Headquartered in Amsterdam, ING Bank comes in as Europe's 13th-largest banking institution. Comdirect is the third-largest direct bank in Germany.

At the time of this report, Cybernews has contacted Deutsche Bank and Postbank and is awaiting responses.

Cl0p and MOVEit attacks

The Russian-linked Cl0p ransomware gang claimed responsibility for exploiting a zero-day flaw in the MOVEit file transfer system on their dark leak site June 14th.

The gang began slowly leaking the names of victims unwilling to negotiate, starting on June 15th. As of July 10th, the Cl0p dark leak site lists over 120 alleged victims.

Security experts anticipate there are over 230 victims of the MOVEit hack, and possibly more as the fallout from third-party software vendors being hit in the MOVEit attacks, such as Majorel, can affect any company using their services.

Majorel operates in 45 countries on five continents, according to their profile.

The Moveit Transfer system is made and distributed by the American software company Progress. It's estimated that thousands of companies use the system around the world to securely send and receive files.

Cl0p made headlines in March, claiming responsibility for another zero-day attack exploiting the similar Go Fortra Anywhere file management system and affecting roughly 120 companies worldwide.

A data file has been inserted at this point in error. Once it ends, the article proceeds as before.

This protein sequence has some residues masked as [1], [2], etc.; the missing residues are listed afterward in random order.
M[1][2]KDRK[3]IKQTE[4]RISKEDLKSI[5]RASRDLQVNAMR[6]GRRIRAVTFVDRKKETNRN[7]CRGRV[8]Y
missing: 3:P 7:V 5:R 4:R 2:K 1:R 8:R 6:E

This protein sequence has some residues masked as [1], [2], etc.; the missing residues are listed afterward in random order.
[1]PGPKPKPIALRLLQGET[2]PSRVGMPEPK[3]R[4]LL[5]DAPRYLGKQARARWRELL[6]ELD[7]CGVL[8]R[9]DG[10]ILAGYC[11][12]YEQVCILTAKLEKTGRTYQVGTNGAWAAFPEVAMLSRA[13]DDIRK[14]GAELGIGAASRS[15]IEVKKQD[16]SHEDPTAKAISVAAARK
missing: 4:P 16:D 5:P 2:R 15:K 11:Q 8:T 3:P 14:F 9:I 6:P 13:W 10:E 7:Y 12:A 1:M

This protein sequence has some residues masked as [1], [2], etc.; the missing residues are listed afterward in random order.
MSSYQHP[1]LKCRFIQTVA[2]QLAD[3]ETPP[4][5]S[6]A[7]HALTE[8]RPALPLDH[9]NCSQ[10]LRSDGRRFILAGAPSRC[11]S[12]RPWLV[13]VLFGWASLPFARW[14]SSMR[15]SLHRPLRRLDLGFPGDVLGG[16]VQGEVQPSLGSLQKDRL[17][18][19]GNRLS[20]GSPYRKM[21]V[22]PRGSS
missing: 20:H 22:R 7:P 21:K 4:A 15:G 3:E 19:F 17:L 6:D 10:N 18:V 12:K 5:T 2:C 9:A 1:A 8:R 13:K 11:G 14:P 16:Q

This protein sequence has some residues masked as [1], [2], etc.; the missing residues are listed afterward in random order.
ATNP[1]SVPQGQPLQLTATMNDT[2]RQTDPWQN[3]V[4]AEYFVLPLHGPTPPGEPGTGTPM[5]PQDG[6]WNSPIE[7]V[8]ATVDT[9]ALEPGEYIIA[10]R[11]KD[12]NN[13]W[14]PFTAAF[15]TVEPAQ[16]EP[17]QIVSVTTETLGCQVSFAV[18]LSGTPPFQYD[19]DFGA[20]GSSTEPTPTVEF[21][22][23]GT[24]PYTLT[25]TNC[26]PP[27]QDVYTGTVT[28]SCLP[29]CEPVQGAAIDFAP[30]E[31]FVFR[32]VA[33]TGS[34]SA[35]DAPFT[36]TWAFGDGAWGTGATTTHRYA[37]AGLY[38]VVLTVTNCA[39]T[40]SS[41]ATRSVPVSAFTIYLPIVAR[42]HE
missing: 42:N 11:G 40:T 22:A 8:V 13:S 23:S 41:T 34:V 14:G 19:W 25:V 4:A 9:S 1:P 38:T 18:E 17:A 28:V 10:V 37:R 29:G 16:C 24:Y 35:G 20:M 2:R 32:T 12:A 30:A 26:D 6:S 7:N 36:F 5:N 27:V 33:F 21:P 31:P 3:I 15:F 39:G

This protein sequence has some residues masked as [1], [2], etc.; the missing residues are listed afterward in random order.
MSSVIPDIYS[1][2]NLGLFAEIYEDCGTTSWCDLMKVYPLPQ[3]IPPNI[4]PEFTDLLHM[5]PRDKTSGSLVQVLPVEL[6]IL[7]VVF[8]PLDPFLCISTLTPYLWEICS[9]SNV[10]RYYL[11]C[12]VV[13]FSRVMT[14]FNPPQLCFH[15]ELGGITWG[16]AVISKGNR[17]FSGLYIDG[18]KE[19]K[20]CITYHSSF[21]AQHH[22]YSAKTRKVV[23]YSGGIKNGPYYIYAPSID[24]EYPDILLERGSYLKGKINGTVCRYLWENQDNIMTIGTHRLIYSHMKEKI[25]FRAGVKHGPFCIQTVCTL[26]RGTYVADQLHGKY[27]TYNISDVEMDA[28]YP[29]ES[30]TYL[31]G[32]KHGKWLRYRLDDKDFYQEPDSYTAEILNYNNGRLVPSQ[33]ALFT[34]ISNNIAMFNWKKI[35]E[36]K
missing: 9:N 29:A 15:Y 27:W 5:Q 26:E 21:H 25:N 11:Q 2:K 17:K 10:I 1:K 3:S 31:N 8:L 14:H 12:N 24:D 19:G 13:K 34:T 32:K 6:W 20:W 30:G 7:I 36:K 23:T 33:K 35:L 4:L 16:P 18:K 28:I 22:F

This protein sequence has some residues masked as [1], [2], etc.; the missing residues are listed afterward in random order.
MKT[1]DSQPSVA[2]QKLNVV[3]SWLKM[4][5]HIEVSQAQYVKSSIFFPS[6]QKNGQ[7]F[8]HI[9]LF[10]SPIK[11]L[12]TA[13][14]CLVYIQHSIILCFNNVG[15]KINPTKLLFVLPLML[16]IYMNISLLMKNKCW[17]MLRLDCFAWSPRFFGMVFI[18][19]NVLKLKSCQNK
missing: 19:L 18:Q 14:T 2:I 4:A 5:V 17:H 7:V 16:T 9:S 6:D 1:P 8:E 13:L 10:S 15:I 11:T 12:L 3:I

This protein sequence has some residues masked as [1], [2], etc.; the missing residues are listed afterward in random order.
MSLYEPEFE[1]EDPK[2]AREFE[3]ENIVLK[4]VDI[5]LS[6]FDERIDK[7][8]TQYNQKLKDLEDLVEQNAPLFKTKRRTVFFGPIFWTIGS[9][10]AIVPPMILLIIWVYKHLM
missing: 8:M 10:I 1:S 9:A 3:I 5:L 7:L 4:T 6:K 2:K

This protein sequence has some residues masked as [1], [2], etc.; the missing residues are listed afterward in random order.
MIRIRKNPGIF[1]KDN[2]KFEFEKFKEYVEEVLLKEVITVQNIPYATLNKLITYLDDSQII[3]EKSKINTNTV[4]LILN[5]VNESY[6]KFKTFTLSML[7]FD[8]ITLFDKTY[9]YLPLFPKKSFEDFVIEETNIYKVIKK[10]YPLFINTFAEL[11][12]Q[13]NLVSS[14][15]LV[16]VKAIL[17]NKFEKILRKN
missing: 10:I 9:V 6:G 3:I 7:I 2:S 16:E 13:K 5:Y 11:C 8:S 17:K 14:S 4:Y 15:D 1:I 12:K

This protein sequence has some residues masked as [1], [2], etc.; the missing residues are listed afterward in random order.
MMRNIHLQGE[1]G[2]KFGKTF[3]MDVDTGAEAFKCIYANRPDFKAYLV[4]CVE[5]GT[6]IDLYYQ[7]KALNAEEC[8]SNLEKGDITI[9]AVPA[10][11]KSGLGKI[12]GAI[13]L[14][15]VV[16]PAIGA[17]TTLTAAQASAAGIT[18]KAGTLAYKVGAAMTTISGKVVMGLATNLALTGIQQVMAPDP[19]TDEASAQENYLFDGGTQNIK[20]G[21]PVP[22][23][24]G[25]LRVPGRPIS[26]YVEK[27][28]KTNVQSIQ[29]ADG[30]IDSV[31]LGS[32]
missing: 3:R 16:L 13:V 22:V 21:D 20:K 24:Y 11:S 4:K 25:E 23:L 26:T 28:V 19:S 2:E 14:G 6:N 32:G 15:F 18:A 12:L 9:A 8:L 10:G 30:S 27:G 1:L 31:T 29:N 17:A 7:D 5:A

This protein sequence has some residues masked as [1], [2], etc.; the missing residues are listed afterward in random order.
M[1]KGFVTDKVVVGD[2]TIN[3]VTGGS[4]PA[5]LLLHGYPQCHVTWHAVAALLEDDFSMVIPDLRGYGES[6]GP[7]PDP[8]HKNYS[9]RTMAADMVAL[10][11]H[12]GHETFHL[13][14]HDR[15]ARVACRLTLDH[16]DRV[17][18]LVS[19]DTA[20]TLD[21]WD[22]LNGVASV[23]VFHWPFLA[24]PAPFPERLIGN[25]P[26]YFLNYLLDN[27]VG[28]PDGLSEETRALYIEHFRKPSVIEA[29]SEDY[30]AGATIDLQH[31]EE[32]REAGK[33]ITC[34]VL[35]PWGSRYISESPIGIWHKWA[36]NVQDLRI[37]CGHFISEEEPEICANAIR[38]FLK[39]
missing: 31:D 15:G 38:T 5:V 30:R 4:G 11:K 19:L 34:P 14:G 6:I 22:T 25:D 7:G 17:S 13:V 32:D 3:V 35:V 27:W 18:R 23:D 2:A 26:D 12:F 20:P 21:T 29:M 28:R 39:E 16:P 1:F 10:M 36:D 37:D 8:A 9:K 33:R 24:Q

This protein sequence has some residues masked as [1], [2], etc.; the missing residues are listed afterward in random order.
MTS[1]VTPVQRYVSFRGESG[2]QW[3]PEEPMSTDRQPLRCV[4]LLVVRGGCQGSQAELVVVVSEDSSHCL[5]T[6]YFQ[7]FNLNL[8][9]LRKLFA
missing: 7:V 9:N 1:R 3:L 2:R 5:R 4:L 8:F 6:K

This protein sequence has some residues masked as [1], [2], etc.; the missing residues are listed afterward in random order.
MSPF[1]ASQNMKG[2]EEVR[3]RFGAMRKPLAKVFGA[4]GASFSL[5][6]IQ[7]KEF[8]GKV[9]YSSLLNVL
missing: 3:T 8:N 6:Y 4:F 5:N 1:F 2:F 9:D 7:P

Siemens Energy, UCLA, and the NYC Department of Education are the latest to confirm they were hit in the MOVEit attacks. Shell Global, also hit in the Go Anywhere attack, was the first victim claimed by the ransom group in June.

Other big names impacted by MOVEit include PWC, Ernst & Young, Sony, and several US federal agencies, including the Department of Energy and Health.

The White House recently issued a $10 million reward for any information leading to a Cl0p member being arrested.

Also Monday, Choice Hotel's newly acquired Radisson Hotels Americas confirmed to Cybernews that it was the latest victim of the MOVEit hack and its customer's data was compromised.